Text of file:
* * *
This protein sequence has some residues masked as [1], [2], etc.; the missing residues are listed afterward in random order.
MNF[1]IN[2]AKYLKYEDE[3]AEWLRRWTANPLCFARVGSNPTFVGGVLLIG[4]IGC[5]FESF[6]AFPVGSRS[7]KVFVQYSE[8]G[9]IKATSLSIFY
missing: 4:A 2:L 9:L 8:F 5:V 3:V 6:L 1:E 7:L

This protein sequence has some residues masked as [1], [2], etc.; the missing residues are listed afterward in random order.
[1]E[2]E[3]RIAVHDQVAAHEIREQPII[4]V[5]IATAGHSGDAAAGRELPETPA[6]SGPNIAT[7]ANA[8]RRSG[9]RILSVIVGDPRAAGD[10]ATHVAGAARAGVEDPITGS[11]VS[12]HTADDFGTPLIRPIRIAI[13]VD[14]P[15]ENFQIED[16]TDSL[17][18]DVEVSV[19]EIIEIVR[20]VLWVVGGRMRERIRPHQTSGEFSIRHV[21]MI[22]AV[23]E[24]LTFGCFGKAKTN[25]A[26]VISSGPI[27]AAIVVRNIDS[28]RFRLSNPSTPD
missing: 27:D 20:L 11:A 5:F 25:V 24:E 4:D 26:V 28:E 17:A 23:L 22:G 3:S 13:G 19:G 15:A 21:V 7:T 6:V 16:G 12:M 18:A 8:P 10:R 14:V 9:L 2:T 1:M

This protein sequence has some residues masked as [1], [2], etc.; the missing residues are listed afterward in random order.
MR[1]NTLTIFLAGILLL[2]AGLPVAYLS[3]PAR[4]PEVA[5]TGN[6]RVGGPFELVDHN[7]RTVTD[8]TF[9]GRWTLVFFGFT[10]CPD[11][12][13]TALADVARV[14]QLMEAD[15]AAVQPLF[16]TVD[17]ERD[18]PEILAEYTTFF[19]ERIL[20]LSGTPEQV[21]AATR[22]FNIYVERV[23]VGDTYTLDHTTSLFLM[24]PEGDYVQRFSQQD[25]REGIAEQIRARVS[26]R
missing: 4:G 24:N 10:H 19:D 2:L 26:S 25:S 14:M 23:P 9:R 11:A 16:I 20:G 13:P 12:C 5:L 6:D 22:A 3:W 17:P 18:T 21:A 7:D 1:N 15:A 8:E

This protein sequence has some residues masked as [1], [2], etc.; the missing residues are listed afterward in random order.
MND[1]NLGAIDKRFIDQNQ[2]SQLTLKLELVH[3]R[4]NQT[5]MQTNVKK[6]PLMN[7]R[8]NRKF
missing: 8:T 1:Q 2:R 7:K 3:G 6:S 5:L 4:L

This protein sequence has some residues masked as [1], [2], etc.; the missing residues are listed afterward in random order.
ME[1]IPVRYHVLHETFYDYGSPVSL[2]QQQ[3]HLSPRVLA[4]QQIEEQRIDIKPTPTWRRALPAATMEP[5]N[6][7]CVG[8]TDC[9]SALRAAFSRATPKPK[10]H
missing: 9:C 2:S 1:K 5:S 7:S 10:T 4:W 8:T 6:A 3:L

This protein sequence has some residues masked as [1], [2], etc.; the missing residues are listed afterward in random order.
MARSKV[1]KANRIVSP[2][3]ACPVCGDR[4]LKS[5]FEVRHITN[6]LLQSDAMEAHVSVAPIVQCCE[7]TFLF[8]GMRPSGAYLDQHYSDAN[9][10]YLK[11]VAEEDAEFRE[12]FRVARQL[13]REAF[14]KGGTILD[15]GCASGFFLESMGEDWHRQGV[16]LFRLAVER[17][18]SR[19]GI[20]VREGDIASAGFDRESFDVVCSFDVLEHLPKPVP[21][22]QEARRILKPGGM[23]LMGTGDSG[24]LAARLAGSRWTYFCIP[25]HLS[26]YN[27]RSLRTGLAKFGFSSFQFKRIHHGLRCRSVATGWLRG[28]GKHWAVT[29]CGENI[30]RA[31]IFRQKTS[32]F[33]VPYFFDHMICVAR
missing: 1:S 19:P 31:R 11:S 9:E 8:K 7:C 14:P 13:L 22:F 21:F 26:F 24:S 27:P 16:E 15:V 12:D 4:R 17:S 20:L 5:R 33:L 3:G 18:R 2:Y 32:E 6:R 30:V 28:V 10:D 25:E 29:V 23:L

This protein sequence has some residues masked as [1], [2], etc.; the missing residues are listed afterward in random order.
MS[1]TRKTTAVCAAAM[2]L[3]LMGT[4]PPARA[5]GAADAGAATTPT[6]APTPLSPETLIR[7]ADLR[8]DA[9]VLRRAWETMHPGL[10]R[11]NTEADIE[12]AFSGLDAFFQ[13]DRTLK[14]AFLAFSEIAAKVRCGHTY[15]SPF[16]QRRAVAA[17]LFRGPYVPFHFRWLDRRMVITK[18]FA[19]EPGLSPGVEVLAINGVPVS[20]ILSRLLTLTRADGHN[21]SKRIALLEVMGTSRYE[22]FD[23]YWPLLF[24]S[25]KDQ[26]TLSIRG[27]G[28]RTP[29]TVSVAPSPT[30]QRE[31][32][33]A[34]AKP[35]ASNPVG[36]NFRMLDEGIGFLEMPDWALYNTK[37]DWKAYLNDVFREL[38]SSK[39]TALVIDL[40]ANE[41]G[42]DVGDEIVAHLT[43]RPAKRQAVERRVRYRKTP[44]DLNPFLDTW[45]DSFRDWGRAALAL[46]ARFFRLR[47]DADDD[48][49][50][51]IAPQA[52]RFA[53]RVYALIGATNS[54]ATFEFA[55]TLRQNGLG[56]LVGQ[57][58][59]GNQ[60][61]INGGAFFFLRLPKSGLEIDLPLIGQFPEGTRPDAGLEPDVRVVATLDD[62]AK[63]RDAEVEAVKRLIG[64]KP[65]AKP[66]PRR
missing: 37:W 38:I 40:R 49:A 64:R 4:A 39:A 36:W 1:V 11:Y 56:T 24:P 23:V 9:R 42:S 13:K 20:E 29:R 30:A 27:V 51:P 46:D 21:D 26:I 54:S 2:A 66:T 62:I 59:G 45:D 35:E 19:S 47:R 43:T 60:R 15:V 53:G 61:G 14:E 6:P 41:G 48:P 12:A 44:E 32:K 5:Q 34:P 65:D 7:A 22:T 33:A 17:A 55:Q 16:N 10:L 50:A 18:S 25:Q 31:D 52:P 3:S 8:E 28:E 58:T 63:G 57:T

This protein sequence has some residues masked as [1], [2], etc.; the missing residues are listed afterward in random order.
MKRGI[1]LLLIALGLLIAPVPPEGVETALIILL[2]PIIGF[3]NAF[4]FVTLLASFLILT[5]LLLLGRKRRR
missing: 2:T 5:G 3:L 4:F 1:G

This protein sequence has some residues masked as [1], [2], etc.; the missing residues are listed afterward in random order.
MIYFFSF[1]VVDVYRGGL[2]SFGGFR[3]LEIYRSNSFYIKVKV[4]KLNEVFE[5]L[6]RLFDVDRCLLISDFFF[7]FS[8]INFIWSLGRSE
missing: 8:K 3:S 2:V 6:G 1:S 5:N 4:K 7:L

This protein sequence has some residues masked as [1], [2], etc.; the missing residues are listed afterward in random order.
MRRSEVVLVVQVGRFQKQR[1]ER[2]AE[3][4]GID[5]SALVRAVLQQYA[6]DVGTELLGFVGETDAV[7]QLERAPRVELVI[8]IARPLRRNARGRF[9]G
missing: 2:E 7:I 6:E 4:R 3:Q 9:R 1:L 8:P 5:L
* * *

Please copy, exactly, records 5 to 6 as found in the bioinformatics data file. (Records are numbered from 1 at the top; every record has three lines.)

This protein sequence has some residues masked as [1], [2], etc.; the missing residues are listed afterward in random order.
ME[1]IPVRYHVLHETFYDYGSPVSL[2]QQQ[3]HLSPRVLA[4]QQIEEQRIDIKPTPTWRRALPAATMEP[5]N[6][7]CVG[8]TDC[9]SALRAAFSRATPKPK[10]H
missing: 9:C 2:S 1:K 5:S 7:S 10:T 4:W 8:T 6:A 3:L

This protein sequence has some residues masked as [1], [2], etc.; the missing residues are listed afterward in random order.
MARSKV[1]KANRIVSP[2][3]ACPVCGDR[4]LKS[5]FEVRHITN[6]LLQSDAMEAHVSVAPIVQCCE[7]TFLF[8]GMRPSGAYLDQHYSDAN[9][10]YLK[11]VAEEDAEFRE[12]FRVARQL[13]REAF[14]KGGTILD[15]GCASGFFLESMGEDWHRQGV[16]LFRLAVER[17][18]SR[19]GI[20]VREGDIASAGFDRESFDVVCSFDVLEHLPKPVP[21][22]QEARRILKPGGM[23]LMGTGDSG[24]LAARLAGSRWTYFCIP[25]HLS[26]YN[27]RSLRTGLAKFGFSSFQFKRIHHGLRCRSVATGWLRG[28]GKHWAVT[29]CGENI[30]RA[31]IFRQKTS[32]F[33]VPYFFDHMICVAR
missing: 1:S 19:P 31:R 11:S 9:E 8:K 7:C 14:P 13:L 22:F 21:F 26:F 24:S 27:P 16:E 15:V 12:D 4:R 17:S 20:L 5:R 33:L 3:G 18:R 2:Y 32:E 6:R 30:V 28:V 10:D 25:E 29:V 23:L